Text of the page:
Polls suggested the Deputy Prime Minister came off worst in the first clash last week, which included arguments over immigration figures and the number of laws coming out of Brussels.
But Mr Farage was criticised over recent days after naming Russian president Vladimir Putin as the world leader he admires most.
Mr Clegg has already branded the comments "grotesque" and "extreme", and is almost certain to raise them during the discussion.
Mr Farage has insisted he was merely expressing respect for Mr Putin's handling of the Syria crisis, not his political approach.
Ukip membership is said to have surged over 25,000 in the LBC radio hosted debate last Wednesday, and party strategists will be hoping he can raise their profile further.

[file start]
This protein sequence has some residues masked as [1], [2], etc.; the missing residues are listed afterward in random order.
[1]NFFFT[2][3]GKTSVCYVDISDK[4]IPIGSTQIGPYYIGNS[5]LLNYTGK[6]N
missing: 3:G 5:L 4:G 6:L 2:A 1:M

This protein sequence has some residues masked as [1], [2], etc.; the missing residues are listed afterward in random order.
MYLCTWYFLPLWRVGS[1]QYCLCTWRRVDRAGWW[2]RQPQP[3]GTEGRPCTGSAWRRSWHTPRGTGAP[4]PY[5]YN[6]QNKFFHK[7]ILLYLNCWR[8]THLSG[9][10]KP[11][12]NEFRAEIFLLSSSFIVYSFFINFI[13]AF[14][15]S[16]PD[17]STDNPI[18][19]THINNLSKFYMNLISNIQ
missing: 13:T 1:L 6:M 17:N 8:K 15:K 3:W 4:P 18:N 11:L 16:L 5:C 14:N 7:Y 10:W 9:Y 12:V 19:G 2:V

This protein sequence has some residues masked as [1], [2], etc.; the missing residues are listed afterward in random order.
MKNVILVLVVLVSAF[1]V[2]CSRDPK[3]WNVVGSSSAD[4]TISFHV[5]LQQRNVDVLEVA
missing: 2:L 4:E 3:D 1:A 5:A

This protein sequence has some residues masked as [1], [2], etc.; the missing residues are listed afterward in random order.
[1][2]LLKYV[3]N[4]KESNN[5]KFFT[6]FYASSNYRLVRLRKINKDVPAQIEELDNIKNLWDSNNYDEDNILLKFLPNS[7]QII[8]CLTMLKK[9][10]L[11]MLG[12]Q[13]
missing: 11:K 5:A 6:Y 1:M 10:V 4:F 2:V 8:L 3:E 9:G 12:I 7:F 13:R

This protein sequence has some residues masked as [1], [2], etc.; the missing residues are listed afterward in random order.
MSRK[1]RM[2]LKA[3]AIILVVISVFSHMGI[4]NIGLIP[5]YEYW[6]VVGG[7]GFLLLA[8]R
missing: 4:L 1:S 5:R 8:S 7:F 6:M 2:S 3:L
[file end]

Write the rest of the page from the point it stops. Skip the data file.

Meanwhile, Mr Clegg is seeking to gain wider advantage by painting himself as a conviction politician - and the only genuine pro-European among the main three leaders.
A poster launched by the party ahead of the showdown on BBC2 this evening mocks David Cameron and Ed Miliband as "missing in action", saying the Liberal Democrats are the only ones "standing up for British jobs".
Party president Tim Farron said: "David Cameron and Ed Miliband have ducked these debates. Nick Clegg is the only political leader prepared to put his neck on the line and stand up for British jobs.